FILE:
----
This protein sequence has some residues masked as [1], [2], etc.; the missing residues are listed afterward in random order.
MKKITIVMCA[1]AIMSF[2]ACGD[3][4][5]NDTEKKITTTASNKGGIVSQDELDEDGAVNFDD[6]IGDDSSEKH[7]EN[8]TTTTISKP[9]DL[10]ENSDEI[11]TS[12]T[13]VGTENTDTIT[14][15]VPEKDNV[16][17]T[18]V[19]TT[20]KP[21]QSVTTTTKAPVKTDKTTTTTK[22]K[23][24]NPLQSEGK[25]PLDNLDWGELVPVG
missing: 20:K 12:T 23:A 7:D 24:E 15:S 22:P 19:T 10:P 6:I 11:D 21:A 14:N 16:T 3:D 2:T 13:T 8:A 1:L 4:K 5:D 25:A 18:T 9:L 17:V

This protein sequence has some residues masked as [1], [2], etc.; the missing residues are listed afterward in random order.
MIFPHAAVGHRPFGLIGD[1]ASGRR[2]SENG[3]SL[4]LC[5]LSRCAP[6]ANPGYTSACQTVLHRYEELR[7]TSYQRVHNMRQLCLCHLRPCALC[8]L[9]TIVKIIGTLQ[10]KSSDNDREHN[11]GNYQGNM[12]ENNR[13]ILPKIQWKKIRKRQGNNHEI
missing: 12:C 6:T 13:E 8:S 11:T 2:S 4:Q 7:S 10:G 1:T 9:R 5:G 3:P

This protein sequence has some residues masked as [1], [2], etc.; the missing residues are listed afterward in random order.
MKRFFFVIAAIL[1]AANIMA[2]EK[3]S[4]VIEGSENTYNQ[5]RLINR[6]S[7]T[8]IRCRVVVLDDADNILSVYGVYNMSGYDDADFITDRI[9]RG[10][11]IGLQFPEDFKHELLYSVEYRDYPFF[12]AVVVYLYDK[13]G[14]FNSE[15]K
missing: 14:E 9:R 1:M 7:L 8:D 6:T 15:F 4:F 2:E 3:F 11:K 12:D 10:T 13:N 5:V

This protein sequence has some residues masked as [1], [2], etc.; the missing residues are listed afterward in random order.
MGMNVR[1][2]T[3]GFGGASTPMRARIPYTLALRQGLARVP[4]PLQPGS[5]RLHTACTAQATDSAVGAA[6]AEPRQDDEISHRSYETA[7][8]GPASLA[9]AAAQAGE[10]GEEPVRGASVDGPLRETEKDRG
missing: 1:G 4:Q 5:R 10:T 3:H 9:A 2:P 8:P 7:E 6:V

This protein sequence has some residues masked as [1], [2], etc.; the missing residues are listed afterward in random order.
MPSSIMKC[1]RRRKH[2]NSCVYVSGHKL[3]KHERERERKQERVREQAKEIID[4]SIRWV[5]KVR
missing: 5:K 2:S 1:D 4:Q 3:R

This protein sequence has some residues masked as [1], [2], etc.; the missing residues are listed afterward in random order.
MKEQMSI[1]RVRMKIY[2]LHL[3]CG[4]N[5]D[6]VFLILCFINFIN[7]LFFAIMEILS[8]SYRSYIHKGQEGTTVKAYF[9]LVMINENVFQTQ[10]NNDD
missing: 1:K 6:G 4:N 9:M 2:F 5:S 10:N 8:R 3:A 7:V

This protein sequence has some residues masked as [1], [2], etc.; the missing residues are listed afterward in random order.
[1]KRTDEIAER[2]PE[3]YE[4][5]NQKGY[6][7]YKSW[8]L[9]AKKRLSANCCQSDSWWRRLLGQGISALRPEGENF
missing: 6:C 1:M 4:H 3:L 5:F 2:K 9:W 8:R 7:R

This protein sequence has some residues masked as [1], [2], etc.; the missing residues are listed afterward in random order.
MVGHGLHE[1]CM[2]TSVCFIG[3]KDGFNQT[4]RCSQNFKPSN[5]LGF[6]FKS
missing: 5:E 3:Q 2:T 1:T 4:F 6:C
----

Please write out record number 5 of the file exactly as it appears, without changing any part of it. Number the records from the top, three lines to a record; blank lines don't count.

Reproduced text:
This protein sequence has some residues masked as [1], [2], etc.; the missing residues are listed afterward in random order.
MPSSIMKC[1]RRRKH[2]NSCVYVSGHKL[3]KHERERERKQERVREQAKEIID[4]SIRWV[5]KVR
missing: 5:K 2:S 1:D 4:Q 3:R